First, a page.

Hanwha Life Insurance, South Korea’s second largest life insurer, became a penny stock this month, reported Bloomberg.
The company’s share price has fallen 64% over the past year, and its shares touched the equivalent of about 71 cents on 23 March. Its price-to-book value is just 0.1 times, a fraction the 0.8 average for European insurers or 0.9 among US counterparts, according to data compiled by Bloomberg. “The extremely low price-book ratios — almost zero — mean investors think Korean insurers” are effectively worthless, according to Im Joon-hwan, senior research fellow at Korea Insurance Research Institute (KIRI).
The latest slump in markets, casting a cloud on Hanwha’s tactic of investing heavily overseas, has layered pain on top of a pre-existing condition. Hanwha, along with its peers, sold a welter of long-term, fixed-rate products to retail investors two decades ago that are now proving costly to maintain.
Those legacy liabilities from the late 1990s to 2001, offering average annual returns of 6%, represent about 40% of Korean insurers’ products, according to Financial Supervisory Service data obtained by opposition lawmaker Kim Sung-won. That’s putting a major squeeze on Hanwha amid the world’s worst market rout since the global financial crisis.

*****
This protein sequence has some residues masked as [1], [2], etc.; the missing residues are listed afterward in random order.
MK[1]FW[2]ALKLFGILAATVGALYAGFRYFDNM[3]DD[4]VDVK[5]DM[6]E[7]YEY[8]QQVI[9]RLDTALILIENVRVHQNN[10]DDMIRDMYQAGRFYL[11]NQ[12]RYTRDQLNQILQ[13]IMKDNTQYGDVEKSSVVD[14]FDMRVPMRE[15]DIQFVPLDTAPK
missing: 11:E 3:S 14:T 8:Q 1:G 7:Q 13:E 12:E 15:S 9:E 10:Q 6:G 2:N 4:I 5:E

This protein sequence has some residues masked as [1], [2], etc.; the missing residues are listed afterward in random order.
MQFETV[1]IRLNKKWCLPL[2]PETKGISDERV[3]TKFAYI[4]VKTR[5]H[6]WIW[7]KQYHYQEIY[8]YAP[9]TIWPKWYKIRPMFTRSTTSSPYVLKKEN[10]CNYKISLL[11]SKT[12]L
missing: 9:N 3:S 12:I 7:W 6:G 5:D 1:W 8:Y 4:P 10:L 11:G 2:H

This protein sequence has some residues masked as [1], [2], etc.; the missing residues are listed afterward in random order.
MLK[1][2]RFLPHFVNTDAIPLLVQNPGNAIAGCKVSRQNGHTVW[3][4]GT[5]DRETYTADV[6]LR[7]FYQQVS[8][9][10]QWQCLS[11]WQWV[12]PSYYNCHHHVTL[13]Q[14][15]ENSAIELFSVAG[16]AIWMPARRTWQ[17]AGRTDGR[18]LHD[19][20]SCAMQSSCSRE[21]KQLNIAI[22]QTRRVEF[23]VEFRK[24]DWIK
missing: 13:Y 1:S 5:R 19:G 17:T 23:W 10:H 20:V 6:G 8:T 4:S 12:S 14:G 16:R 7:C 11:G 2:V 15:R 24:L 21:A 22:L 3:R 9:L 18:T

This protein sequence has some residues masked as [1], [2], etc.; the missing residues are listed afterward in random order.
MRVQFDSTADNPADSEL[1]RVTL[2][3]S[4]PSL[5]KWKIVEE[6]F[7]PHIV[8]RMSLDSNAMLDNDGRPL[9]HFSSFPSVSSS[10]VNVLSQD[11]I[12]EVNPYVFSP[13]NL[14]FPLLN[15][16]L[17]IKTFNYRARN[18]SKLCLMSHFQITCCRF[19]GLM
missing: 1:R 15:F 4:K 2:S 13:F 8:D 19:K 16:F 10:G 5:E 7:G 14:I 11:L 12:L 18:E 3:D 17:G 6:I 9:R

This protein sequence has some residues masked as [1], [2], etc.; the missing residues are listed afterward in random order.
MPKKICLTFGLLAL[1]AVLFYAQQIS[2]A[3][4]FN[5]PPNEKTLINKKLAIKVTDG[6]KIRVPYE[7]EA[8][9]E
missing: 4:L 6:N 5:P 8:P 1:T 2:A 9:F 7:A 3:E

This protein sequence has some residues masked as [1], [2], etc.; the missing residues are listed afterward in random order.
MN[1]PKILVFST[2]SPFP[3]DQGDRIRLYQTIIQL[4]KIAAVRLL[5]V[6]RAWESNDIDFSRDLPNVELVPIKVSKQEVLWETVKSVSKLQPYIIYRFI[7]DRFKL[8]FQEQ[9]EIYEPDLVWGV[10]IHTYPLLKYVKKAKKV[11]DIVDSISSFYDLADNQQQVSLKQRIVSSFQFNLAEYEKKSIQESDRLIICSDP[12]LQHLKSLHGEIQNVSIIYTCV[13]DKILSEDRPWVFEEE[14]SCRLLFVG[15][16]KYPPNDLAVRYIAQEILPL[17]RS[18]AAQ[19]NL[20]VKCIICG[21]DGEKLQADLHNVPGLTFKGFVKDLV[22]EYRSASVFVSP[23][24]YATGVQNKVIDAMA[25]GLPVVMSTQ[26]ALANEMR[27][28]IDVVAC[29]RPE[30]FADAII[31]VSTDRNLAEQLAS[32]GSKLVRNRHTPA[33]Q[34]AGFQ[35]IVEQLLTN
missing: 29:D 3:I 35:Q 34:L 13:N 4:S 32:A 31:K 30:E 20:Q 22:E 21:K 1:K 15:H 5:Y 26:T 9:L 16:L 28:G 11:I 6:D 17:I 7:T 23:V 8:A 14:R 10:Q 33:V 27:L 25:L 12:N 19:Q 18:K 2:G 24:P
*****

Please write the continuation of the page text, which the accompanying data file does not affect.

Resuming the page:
Hanwha has invested 29% of its total KRW121tn ($100n) in assets outside of South Korea, the most in the industry and close to the 30% maximum allowed. That hasn’t work out so well. It posted a net loss of KRW39.7bn for the fourth quarter, the worst in nine years.
“The reason why Hanwha is particularly worse than its rivals is that it recently increased overseas investments and made more losses in hedging for foreign-currency” risk, said KIRI’s Im.
Another major hurdle is a change in global accounting rules, known as IFRS 17, that will come into effect in 2023 and requires all insurers to value liabilities at current interest rates rather than initial rates. In this low-rate environment, that means higher liabilities.
“They may have to issue new shares in a large scale to comply with the new accounting rule of IFRS 17,” said Choi Kwang-wook, CEO at J&J Investments in Seoul.
Insurers are also having to cope with indebted Korean households increasingly scrimping on insurance. The Korea Insurance Research Institute sees sales of new life insurance products dropping for a fourth straight year in 2020.